Outdoors

In brief: Newman Lake to close briefly for treatment

The public access site and boat launch at Newman Lake will be closed Sept. 9-11 to allow treatment of the lake with herbicide to control Eurasian milfoil and other aquatic invasive weeds.

The Washington Department of Fish and Wildlife says gates to the access at the Spokane County lake will be closed early on Tuesday, Sept. 9, and re-opened early on Friday, Sept. 12.

The Newman Lake Flood Control Zone District, under permit from the Washington Department of Ecology, has hired Aqua Technex to treat milfoil infestations on about 28 acres throughout the 1,200-acre lake with 2-4-D (dichlorophenoxyacetic acid, dimethylamine salt), Diquat, and Glyphosate. The treatment is a follow-up to similar work conducted in June.

A swimming and boating restriction, noted on posted signs, will be enforced during treatment and for 24 hours after treatment. The boating restriction is needed because wave action reduces the herbicide’s effectiveness.

Newman Lake is open to fishing year-round.

Plan for mosquitoes

No need to travel to Alaska for a good dose of pesky biting insects.

The National Park Service has issued a media release warning visitors heading to Lake Roosevelt for the holiday weekend to be ready for mosquitoes at the campgrounds, boat launches and day-use facilities.

Conditions this summer at the reservoir, which stretches up to 150-miles behind Grand Coulee Dam, have been optimal for mosquitoes, officials say. 

“Visitors, park staff, our neighbors, and our partners have been dealing with an extraordinarily large mosquito population, especially in the north district near Kettle Falls,” says the release.

The National Park Service encourages visitors “to plan to protect themselves from mosquitoes during their stay, especially at dawn and dusk.  Loose fitting long-sleeved shirts and pants combined with a mosquito repellant will offer good protection.”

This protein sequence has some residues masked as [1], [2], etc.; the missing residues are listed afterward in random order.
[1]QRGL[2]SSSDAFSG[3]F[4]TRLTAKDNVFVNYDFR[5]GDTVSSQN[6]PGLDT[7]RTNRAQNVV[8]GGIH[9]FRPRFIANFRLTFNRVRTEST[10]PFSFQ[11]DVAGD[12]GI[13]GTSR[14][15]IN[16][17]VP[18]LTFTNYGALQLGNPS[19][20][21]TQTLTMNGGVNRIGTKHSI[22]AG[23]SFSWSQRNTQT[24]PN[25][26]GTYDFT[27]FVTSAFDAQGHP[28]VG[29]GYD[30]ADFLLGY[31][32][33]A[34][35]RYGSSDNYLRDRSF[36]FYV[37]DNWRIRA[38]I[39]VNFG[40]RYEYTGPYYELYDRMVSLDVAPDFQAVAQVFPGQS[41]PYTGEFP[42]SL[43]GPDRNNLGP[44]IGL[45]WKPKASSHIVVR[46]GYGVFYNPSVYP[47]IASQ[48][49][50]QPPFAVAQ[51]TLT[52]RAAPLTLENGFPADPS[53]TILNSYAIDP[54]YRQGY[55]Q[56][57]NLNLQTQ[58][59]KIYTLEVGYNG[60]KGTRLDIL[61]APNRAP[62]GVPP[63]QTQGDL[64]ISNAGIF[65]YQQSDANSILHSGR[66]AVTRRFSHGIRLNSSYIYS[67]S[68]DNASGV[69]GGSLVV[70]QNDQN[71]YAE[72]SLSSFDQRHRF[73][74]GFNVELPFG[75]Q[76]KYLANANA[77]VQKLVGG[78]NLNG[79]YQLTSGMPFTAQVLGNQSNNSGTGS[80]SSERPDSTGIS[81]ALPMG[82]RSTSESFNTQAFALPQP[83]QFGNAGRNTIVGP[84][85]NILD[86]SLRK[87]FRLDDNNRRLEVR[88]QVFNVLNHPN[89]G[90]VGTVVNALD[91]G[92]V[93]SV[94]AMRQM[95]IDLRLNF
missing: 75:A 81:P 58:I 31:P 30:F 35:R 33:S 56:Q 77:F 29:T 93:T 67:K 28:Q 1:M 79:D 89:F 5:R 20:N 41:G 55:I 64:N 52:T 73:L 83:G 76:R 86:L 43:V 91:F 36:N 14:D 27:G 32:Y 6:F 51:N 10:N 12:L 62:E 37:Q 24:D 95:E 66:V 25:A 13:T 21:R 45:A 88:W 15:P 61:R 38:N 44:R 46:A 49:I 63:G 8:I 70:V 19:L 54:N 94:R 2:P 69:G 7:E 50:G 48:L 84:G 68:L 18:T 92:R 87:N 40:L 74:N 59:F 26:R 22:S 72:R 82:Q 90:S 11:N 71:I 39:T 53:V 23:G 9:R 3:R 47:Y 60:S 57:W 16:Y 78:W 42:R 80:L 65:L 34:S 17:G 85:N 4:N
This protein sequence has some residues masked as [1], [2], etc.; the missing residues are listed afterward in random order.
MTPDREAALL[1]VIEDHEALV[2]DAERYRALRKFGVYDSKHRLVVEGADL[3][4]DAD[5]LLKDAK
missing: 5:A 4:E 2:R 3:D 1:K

Park Service regulations do not allow for spraying programs unless mosquitoes are found to be carrying diseases, such as West Nile, officials said. 

Wildlife celebration continues

Learn about birds, wildlife and landscape photography, and native American and early settler history from experts during free field trips and presentations Sept. 6-7 on the Sinlahekin Wildlife Area in northcentral Okanogan County.

A then-and-now photography tour and family wildlife sing-along also are mixed into the activities for the fifth weekend in the “Explore the Sinlahekin – Past and Present” series that continues the celebration of the 75th anniversary of Washington’s FIRST wildlife area. 

• A half-day field trip to find and identify birds throughout the Sinlahekin starts at 7 a.m. on Sept. 6.

• A two-hour session on outdoor photography is offered both Saturday and Sunday morning.

• A one-hour session on “Preserving Paradise: A Glimpse of the Sinlahekin’s Early Days,” is set for Saturday morning and Sunday afternoon. 

• Early Sinlahekin stories will be told by an Okanagan tribe member Saturday and Sunday.

These and other sessions begin at Sinlahekin headquarters, south of Loomis. 

The full schedule for the weekend is online, 1.usa.gov/1vncgf7.



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